Whether you’re hoping to shed a few pounds, step up your level of exercise, or kick that smoking habit once and for all—you can take steps to improve your chances of success. Here are just a few ideas.

Set SMART goals. First of all, know how to set goals that will help you succeed. Here is an example of a SMART goal: “To help me lose weight, I will walk at least 10 blocks—instead of 7—at least 5 days a week for the next month. Here’s what makes this a SMART goal:

  • Specific: The goal is precise. Your goal isn’t just to walk more. With this goal, you will know exactly how many blocks you will walk each week.
  • Measurable: You can tell whether or not you have achieved the goal.
  • Achievable: Your goal should challenge you, but not be overwhelming. You’re already walking 7 blocks, 4 days a week. So you know that it’s likely you can walk 10 blocks, 5 days a week.
  • Relevant: This goal is appropriate because exercise is a key part of a weight-loss or weight-management plan.
  • Time-bound: Your goal is limited in time. At the end of a month, you can continue with this goal or commit to a new one. 1,2

Start small, think big. Starting with small steps can help you succeed. But as you set goals, keep an eye on the big picture: How does this goal fit in with the rest of your life? With the SMART goal above, for example, it may help to remember that exercise is good for your overall health, whether or not you lose weight.  It may give you more energy, decrease stiffness, and help you keep up with your kids—or grandkids.2,3,4

Stay motivated. Understanding the big picture is one way to stay motivated for the long haul. What else keeps you motivated?

  • Try the buddy system. Have someone who’s supportive join you. It really works.
  • Visualize success. Picture yourself walking through the neighborhood. You can also use positive self-talk to stay on track. “I feel so much better after I get out for a walk.”
  • Reward yourself. Once you’ve met your goal, reward yourself with something material, like a movie or CD—but not food. Or, you can try something less tangible like a quiet afternoon sitting by a lake.
  • `If you slip up, start over. This doesn’t make you a bad person. Congratulate yourself for your past successes, and begin again.5,6

How we can help. What if one of your goals has to do with managing your medications? Maybe you are having trouble remembering when or how to take them. Start with us. We can guide you. For example, we’ll show you techniques for taking your medications the right way. Or we’ll help you find products to jog your memory so you don’t forget to take your meds.

Now, that’s a great buddy system!

Nothing herein constitutes medical advice, diagnosis or treatment, or is a substitute for professional advice.  You should always seek the advice of your physician or other medical professional if you have questions or concerns about a medical condition.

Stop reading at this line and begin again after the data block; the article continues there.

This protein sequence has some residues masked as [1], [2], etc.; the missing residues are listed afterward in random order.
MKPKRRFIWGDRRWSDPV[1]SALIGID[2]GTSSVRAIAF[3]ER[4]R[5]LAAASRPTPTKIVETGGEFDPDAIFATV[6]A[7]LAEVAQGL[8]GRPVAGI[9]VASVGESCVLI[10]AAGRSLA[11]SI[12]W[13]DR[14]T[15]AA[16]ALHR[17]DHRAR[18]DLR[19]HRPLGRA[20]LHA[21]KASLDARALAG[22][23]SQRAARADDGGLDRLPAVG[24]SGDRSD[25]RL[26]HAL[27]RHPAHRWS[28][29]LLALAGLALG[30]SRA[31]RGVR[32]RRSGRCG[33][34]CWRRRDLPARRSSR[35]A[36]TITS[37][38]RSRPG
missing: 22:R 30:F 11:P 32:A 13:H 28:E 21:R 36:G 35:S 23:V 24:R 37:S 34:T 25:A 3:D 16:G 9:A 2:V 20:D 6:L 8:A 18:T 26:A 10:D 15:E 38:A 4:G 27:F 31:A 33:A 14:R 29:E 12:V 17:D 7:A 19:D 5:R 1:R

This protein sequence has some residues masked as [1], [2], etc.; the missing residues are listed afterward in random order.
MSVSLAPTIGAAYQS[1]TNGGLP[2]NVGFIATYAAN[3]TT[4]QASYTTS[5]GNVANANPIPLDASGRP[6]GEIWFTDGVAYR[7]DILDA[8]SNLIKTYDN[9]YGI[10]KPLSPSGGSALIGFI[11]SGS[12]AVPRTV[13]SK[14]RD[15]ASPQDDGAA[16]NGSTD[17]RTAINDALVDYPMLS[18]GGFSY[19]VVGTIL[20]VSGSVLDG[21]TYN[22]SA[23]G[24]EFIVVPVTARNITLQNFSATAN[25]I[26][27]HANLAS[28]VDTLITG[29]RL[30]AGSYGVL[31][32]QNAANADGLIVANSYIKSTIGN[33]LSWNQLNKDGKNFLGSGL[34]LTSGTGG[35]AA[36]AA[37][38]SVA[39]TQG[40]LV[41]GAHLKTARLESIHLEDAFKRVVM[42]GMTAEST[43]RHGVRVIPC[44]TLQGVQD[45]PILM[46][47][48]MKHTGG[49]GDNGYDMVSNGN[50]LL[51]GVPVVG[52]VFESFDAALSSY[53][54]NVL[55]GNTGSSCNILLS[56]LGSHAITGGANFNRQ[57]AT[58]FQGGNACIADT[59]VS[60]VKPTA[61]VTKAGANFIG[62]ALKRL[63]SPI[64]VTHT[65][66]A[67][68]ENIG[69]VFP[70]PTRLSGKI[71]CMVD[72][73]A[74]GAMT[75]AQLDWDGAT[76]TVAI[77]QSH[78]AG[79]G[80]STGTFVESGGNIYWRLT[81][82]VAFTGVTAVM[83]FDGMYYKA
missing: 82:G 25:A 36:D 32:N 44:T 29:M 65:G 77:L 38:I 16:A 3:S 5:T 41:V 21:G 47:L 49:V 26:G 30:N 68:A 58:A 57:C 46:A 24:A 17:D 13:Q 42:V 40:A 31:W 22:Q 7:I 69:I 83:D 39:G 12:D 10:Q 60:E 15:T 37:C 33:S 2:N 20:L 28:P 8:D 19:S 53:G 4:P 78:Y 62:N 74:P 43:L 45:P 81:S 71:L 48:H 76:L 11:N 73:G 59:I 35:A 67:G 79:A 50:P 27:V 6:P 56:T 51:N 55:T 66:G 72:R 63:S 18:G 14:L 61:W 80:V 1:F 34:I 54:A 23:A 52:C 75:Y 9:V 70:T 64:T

1. WebMD: S.M.A.R.T. Weight Loss & Your Fitness Device. Available at: http://www.webmd.com/fitness-exercise/smart-weight-loss-fitness-device Accessed 12-5-16.


  1. gov: 3 Things to Keep in Mind When Setting Goals & Expectations. Available at: http://women.smokefree.gov/your-weight-loss-expectations-goals/3-things-to-keep-in-mind-when-setting-weight-loss-expectations-goals.aspx Accessed 12-2-16.


  1. gov: Goal setting: Eating, Physical Activity & Weight Loss. Available at: http://women.smokefree.gov/your-weight-loss-expectations-goals/goal-setting-eating,-physical-activity-weight-loss.aspx Accessed 12-2-16.


  1. gov: 3 Steps for Setting Physical Activity Goals. Available at: http://women.smokefree.gov/your-weight-loss-expectations-goals/3-steps-for-setting-physical-activity-goals.aspx Accessed 12-2-16.




  1. National Heart, Lung and Blood Institute: “Guide to Behavior Change.” Available at: https://www.nhlbi.nih.gov/health/educational/lose_wt/behavior.htm Accessed 12-2-16.


  1. Nemours Foundation: Motivation and the Power of Not Giving Up. Available at: http://kidshealth.org/en/teens/motivation.html Accessed 12-2-16.



High blood pressure is a “silent killer”

Healthy Heart Habits: Life’s Simple 7

As you started into the new year, did you resolve to have healthier habits? Many people do. But a long-term study found that Americans are not doing as well as they were 20 years ago in maintaining a heart-healthy lifestyle.1 And that increases their chances of having a heart attack, stroke, or heart disease.2

Life’s Simple 7. In the study, the percentage of Americans who met all these heart-healthy lifestyle goals—what the American Heart Association calls Life’s Simple 7—dropped from 8.5 percent to 5.8 percent:

  • Eat a balanced diet.healthy heart month blood pressure ad
  • Be active.
  • Manage your weight.
  • Don’t use tobacco.
  • Maintain ideal levels of blood sugar, cholesterol, and blood pressure.

Best for women. In the past, it was thought that hormones protected women from heart disease until menopause. Now we know that’s not the case. But two recent studies show that there may be subtle differences in what’s best for women and men.

In one study, women who followed these six habits cut their risk of heart attack by a whopping 92 percent.3                             

  • Don’t smoke.
  • Maintain a normal body mass index (BMI).
  • Exercise—moderately to vigorously—at least 2.5 hours a week.
  • Watch no more than seven hours of TV each week.